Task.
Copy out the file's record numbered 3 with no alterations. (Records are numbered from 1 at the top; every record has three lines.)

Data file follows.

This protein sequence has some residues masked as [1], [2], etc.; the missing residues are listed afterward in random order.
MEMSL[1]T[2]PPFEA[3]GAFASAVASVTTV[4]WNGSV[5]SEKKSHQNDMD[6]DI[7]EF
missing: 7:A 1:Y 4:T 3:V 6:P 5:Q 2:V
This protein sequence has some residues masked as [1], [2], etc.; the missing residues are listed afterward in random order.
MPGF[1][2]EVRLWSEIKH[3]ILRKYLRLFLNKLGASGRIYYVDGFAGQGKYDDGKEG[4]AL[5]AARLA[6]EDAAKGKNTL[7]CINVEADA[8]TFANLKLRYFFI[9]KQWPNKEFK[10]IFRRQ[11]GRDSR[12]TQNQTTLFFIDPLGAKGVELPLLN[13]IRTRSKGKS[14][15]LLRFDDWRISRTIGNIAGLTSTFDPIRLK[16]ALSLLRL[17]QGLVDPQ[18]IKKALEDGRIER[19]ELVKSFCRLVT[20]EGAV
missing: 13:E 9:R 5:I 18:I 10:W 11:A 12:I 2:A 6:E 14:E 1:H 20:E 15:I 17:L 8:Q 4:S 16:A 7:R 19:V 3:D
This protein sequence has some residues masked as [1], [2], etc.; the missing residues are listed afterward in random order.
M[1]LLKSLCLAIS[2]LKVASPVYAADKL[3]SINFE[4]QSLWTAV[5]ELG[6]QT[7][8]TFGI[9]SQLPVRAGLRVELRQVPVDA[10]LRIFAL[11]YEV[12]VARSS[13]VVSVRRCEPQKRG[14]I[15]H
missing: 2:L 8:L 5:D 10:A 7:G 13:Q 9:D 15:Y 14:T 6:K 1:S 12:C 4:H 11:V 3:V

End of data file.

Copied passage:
This protein sequence has some residues masked as [1], [2], etc.; the missing residues are listed afterward in random order.
M[1]LLKSLCLAIS[2]LKVASPVYAADKL[3]SINFE[4]QSLWTAV[5]ELG[6]QT[7][8]TFGI[9]SQLPVRAGLRVELRQVPVDA[10]LRIFAL[11]YEV[12]VARSS[13]VVSVRRCEPQKRG[14]I[15]H
missing: 2:L 8:L 5:D 10:A 7:G 13:Q 9:D 15:Y 14:T 6:K 1:S 12:C 4:H 11:V 3:V